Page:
The rights of the shareholders' meeting to appoint and to dismiss managing directors can be limited by so-called “oligarchic clauses” in the articles of association of corporations that operate under the rules of the common regime. A popular clause relates to the option of corporations to issue priority shares through a trust. The supervisory council of such a trust is often composed of directors who also have a seat in the supervisory board of the corporation. The trust, i.e. members of the supervisory council of the trust, can exercise the rights attached to priority shares, such as the right to approve the appointment of managing directors. A discussion on the mechanisms that limit the rights of ordinary investors can be found in the Peters Report (see also box 8.1).

 

The Structure Regime

The structure regime provides additional requirements on the governance structure of public corporations (NVs) and corporations with limited liability (BVs). The corporate governance structure of these so-called “structure corporations” (“Structuurvennootschappen”) is regulated by the Structure Act of 1971.

According to Book 2 of the Civil Code, a structure corporation meets the following three cumulative legal criteria[36]:

  • the corporation, including its subsidiaries, regularly employs one hundred or more employees in the Netherlands;
  • the corporation has established a works council;
  • the corporation has a subscribed capital plus reserves of at least NLG 25 million in the latest balance sheet.

 

Box 8.1

The General Meeting of Shareholders

 

“In principle Dutch company law grants considerable powers to shareholders. At the same time, however, it offers possibilities, which are frequently applied, for these powers to be substantially curtailed in the company’s articles of association, for example by stipulating that the co-operation of the priority shareholder(s) is required for the adoption of resolutions in the General Meeting of Shareholders. Other circumstances can also result in the investors not enjoying these powers to an extent proportionate to their investment, for example as a result of the presence at the meeting of a dominant block of votes, which has not provided risk capital or not to an extent proportionate to its voting rights [. . .] Special powers are often vested in priority shares with respect to the appointment and dismissal of members of the Board of Directors and Supervisory Board members [. . .] It also happens that decisions made by other bodies, including the General Meeting of Shareholders, on subjects other than the composition of the Board of Directors and the Supervisory Board, such as resolutions to alter the company’s articles of association or resolutions on changes in the share capital, are subject to the approval of the holders of priority shares.”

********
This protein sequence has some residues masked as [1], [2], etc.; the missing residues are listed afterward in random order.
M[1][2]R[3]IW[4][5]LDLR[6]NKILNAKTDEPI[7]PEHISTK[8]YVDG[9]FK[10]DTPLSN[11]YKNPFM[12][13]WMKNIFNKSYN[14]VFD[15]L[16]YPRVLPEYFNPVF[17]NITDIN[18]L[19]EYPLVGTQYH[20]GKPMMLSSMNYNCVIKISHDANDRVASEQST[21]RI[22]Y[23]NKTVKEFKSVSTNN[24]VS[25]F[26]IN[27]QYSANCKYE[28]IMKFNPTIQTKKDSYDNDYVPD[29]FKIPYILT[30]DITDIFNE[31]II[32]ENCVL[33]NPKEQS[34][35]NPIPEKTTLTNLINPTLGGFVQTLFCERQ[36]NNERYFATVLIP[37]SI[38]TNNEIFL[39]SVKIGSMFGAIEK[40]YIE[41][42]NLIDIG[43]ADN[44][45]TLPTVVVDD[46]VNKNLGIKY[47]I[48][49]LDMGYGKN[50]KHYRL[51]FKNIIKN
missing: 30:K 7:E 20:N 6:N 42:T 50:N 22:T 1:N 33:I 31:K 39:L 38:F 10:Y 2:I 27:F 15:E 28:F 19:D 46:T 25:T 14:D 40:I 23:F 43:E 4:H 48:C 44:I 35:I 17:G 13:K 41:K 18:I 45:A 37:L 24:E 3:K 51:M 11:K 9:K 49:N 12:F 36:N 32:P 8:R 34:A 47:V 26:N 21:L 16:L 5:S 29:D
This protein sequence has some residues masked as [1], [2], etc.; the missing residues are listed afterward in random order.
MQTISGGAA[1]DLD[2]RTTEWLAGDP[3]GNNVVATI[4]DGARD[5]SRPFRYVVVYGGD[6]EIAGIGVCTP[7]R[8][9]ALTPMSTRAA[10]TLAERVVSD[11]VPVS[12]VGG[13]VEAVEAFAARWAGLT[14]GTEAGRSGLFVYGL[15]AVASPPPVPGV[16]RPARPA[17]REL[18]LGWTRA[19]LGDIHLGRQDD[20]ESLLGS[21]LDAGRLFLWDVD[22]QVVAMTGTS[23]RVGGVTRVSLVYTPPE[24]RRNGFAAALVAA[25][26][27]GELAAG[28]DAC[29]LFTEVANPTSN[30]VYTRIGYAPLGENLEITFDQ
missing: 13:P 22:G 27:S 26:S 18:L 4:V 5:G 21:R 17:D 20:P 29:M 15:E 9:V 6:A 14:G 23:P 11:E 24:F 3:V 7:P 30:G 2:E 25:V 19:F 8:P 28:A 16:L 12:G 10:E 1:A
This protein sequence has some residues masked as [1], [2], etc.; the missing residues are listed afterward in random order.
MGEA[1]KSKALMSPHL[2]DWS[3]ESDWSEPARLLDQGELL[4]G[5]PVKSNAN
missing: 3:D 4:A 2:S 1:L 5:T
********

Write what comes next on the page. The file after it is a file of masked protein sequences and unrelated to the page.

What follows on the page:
Source: Peters Committee (1997:19).

          

According to Slagter (1996), the enactment of the Structure Act in 1971 was directly related to a national debate in the 1960s on employee participation (“medezeggenschap”) in the appointment of supervisory directors in large corporations. At that time, it was felt that there was a need to revise corporation laws that were originally established in 1928. According to Honée (1998), these corporation laws were originally based on a traditional stakeholder approach to the governance of corporations. The 1928 corporation laws viewed the corporation as a vehicle of shareholders to increase their financial wealth. Shareholders were seen as the most important constituents of the corporation. In the Netherlands, this view gradually changed after the second world war.

Not only shareholders, but employees as well was increasingly seen as an important interest group of the corporation. As a result, initiatives were undertaken to formally strengthen the role of employees in the appointment of supervisory directors. Of importance to this development was the formation of the Verdam Committee by the Dutch government in 1960. This committee was formed to bring together the views of the government, unions and representatives of corporations on employee participation in large corporations. Initiatives from labor unions were aiming at formal rights of employees to directly appoint supervisory directors in large corporations. Through these appointments, employees could indirectly also influence the appointment of managing directors.

Although employers did recognize a need to change the position of labor, they were not in favor of a system that would grant formal rights to employees to directly appoint supervisory directors. The Verdam Committee published a report in 1964. This report suggested a revision of corporation laws in the Netherlands (Honée, 1973). In response to the report of the Verdam Committee, a report of the Social Economic Council (“SER”) in 1969 (SER Advies inzake de herziening van het ondernemingsrecht) proposed by common consent the development of new corporation law on large NVs and BVs in the Netherlands. The recommendations of the SER finally resulted in the implementation of the Structure Act in 1971.

The post war discussion on employee participation also resulted in the enactment of the Works Council Act (“Wet op de Ondernemingsraden”) in 1950. This act – which was originally amended in 1971 - dictates the formation of a works council for corporations with at least 35 employees regardless of the corporate form of the corporation. The underlying idea of the Works Council Act was - and still is[37] - to give employees a legal base to become more deeply involved in the decision making processes of the corporation. In general, the works council has the right to receive information on corporate decisions and to disapprove the adoption, amendment or withdrawal of certain employment conditions.